The Mantis shrimp is best known for their incredibly fast punches – moving their arms so fast that they create pockets of seawater that vaporize in explosions of light and heat. However, scientists have set their eyes on another Mantis Shrimp feature – their eyes.
The Mantis shrimp punch is incredibly powerful – packing a 50 mph speed despite the shrimp only being 6 inches long. This is the most notable feature of the shrimp to the majority of researchers, but Biologist Ilse Daly at the University of Bristol in Britain has focused her research around their eyes rather than their quick punches.
The Peacock mantis shrimp eyes are located on the end of stalks, where they rotate independently in all directions. And despite the ability to move their eyes completely sideways and all around, the mantis shrimp still always has a sense of direction – at least according to research by Daly and colleagues that was recently published in the journal Proceedings of the Royal Society B.
Daly stated to the Washington Post that “their eyes are constantly in motion, up, down, side-to-side.” She feels that the wandering gaze gives the mantis shrimp an air of intelligence when compared with the dull behaviors of the rest of the crustacean family. She means this metaphorically, of course, as the mantis shrimp is likely not much more intelligent than the average crab – but the eyes are unique enough to be a topic of interest, setting this particular species of shrimp apart from the rest.
What makes the mantis shrimp eyes unique other than their ability to rotate wherever as the organism pleases is the fact that they have three “pseudo-pupils” that stack on top of each other – each with independent depth perception. These pupils allow them to see beyond what humans can perceive, dipping their toes into ultraviolet and infrared wavelength perception. There are trade offs, however, in that the mantis shrimp isn’t able to discern color in the same way that humans can.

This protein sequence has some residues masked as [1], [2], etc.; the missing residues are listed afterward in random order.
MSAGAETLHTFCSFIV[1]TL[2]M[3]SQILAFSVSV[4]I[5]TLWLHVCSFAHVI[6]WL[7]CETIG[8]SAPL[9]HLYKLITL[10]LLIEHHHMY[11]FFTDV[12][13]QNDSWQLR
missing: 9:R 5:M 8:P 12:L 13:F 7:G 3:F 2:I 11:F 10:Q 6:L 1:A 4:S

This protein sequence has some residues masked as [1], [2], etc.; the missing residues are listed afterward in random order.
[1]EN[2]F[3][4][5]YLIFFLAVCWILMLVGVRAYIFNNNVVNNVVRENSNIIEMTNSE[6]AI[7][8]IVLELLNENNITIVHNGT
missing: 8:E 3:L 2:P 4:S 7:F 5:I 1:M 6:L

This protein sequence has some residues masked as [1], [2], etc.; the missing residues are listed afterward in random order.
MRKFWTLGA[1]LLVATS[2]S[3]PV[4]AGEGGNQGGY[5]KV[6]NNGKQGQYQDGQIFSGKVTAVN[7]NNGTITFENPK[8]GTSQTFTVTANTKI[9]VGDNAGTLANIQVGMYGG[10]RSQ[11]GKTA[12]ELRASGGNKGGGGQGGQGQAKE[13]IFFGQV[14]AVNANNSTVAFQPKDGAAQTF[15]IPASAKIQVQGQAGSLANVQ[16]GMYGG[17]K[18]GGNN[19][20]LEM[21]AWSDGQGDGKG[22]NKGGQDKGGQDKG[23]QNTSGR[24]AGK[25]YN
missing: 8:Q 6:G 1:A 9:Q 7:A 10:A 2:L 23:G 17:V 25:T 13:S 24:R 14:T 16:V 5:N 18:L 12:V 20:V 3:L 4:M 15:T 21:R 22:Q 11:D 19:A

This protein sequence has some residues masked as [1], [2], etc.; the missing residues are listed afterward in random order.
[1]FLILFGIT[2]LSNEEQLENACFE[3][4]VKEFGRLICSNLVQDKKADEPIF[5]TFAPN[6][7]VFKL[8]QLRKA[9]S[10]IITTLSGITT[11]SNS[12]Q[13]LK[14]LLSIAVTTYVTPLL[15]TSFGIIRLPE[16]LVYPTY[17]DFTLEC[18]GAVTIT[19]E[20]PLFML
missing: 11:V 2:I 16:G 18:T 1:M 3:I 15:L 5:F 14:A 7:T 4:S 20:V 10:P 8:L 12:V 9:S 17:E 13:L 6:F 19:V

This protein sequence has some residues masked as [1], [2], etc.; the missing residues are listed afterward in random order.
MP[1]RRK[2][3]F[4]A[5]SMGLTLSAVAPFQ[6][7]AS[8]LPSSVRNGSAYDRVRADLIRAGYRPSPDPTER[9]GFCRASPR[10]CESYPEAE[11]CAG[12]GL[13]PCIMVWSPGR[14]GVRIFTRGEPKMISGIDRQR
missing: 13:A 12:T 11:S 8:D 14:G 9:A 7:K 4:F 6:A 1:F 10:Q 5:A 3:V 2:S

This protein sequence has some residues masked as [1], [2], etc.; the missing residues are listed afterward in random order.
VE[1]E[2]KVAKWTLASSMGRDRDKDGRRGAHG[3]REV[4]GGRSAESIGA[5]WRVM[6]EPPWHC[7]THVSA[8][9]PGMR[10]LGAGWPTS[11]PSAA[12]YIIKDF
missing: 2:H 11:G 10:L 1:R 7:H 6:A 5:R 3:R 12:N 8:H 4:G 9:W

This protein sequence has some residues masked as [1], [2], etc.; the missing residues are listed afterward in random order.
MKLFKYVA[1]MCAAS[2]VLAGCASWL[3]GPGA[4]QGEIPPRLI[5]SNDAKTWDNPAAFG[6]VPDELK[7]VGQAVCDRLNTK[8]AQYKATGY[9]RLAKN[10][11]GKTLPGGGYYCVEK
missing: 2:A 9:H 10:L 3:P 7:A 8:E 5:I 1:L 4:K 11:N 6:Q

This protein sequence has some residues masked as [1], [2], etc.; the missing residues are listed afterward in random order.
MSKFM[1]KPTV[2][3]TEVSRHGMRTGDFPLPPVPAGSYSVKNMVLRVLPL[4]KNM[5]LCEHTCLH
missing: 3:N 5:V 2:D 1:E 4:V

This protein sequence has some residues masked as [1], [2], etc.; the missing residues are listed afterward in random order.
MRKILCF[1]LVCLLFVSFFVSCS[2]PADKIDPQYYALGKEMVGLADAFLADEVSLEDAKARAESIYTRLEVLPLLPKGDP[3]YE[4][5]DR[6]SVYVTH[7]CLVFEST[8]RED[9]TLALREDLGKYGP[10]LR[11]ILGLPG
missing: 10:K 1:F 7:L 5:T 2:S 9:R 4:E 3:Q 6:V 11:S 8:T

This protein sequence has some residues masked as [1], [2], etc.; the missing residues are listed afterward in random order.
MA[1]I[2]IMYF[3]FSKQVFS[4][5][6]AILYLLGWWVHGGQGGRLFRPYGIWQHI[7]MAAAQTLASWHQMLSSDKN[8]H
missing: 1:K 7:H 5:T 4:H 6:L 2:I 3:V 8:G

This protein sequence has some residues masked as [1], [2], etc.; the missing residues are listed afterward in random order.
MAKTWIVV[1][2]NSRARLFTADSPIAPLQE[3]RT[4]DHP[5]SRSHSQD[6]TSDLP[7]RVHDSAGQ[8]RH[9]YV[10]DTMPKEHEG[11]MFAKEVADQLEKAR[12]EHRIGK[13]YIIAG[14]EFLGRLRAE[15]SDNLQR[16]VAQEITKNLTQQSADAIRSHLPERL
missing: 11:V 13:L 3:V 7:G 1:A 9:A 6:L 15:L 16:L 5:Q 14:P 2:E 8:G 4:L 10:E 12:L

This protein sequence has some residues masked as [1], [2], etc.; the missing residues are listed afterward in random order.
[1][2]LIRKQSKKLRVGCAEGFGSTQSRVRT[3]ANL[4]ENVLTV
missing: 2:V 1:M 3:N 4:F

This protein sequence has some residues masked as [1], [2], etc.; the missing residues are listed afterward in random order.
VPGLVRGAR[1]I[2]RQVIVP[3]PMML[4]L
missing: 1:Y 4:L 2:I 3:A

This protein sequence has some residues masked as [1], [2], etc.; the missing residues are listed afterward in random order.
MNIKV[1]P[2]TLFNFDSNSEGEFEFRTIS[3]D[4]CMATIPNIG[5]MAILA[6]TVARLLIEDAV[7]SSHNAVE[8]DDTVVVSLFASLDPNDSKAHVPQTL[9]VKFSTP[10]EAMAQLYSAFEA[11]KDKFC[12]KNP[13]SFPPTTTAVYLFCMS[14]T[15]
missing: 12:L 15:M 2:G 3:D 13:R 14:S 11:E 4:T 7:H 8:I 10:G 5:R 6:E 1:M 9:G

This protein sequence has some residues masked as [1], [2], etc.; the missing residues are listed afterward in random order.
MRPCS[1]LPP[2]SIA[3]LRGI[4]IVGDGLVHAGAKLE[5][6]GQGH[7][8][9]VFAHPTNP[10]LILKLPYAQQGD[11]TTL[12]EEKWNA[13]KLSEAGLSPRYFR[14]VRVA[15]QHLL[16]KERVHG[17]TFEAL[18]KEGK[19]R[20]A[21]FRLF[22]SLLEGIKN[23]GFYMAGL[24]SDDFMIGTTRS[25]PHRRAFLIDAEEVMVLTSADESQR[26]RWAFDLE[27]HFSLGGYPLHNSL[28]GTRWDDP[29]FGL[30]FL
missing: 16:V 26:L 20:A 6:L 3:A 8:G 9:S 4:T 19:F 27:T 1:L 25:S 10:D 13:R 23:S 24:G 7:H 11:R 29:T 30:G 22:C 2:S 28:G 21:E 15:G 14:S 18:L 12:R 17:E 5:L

The new report that was just published by Daly and her co-authors takes a look at the way the mantis shrimp receives a rotational world. In order to carry out the experiment, they constructed a tank with high-speed cameras that could record the mantis shrimp and their eye movements. As part of the experiment, the scientists subjected the mantis shrimp to various forms of movement – expecting that their eyes would adjust in order to remain stable as they moved.
It turns out that the hypothesis was incorrect, and that the mantis shrimp eyes didn’t seem to move as expected – sometimes moving in the complete opposite direction than what the scientific team expected. Unfortunately, we’re not yet sure what this means and it raises more questions than it answers. Daly suspects that the shrimp eyes are designed to be used while stationary and had trouble with the rapid movement, but it’s unclear as to whether this was intentional or the shrimp losing their orientation.
All in all, it’s another thing we have yet to uncover about this unique species. From lightning-fast punches to rotational eyes, it’s a topic of study that continues to intrigue Daly and her colleagues.